Five Questions: Mike Alidadi

August 18, 2016

Mike Alidadi, owner of Apadana Fine Rugs, offers suggestions about what to look for when buying, maintaining, and repairing fine carpets and rugs.

Text by Robert Kiener

Mike-Alidadi1. What are the hallmarks of an heirloom quality rug, one that is worth maintaining over time?
Quality is important. This includes everything from the intensity of the weave to the clarity of the pattern and design to the quality of the wool. For example, the finer and softer the wool is, the higher quality the carpet. Fine antique rugs that are 100 or 150 years old will still have that beautiful patina they had when they were made. Rarity can make a carpet special, too. We have sold thousands of antique rugs, and when a special piece comes along we recognize it immediately.

2. Any recent examples?
Customers brought in a rug for cleaning that their parents had given them. It was beautiful and had verses of Persian poetry woven into it. The owners knew it was old, but were amazed when we told them it was made in the 1870s to 1880s, and was of museum quality. It was worth around $150,000, so it made sense to put money into it to clean and restore it. They initially wanted to store it away, but I told them it would be a shame not to display it. A rug like that is worth preserving for the future.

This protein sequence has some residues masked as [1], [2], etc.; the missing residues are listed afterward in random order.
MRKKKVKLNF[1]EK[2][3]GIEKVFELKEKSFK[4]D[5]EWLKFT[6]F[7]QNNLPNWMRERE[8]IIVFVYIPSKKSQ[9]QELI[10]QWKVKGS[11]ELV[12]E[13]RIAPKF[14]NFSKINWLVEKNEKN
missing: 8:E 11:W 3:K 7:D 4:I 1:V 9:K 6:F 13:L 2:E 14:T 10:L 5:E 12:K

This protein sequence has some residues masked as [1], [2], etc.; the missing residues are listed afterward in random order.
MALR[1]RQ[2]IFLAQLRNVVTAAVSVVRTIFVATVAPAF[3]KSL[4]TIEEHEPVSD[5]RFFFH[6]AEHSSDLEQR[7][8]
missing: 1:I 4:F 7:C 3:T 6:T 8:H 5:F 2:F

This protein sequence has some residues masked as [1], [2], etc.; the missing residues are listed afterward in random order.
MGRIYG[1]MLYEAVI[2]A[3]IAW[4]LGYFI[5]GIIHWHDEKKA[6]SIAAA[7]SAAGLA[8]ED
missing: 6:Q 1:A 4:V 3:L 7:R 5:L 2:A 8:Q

3. Is there a rule of thumb for how often a rug should be cleaned?
Rugs need to be cleaned once a year or, at minimum, every two years by professional rug cleaners. In the old days, we just washed the rugs. But with new technology, such as digital microscopes, we can inspect rug fibers and ensure their health. New, computerized cleaning processes let us look deep inside the fabric to find chemicals or toxins and remove them. For example, we can remove lanolin from old rugs and make them softer and less prone to drying and cracking. We can also fireproof and stain-proof rugs or coat them to shield them against harmful bacteria and fading. This helps prevent allergies, asthma, and other respiratory diseases.

4. Do rugs have a natural lifespan? When is a rug beyond repair?
As long as you protect your rugs, they can last hundreds of years. If they are protected properly they could last forever. People have brought us rugs that have been neglected—not washed for years, cracked, full of holes—so restoring them would cost more than the rug is worth. With, say, a nineteenth-century carpet that is in horrible shape, we usually recommend having it cut into runners or pillow or cushion covers. One of the beauties of rugs is that they can be repurposed and recycled.

5. What should we look for when buying an artisanal rug and what can we expect to pay?
In general, for a room-sized antique rug you should expect to pay $10,000 to $15,000 or more. For a new, high-quality rug anywhere from $5,000 to $10,000. You have to look for the condition: the knot count, quality of the wool, and the dye. I recommend not buying anything overseas. You don’t get the best quality rugs in the bazaars and shops abroad, because the best carpets are exported by the major companies in India, Pakistan, and Turkey to the U.S. and Europe. Not that many great rugs end up in markets abroad; most are lower quality, mass produced for the tourist market. Most people end up paying too much for mediocre products when they buy on vacation. •

Apadana Fine Rugs, Norwalk, (203) 299-1760,

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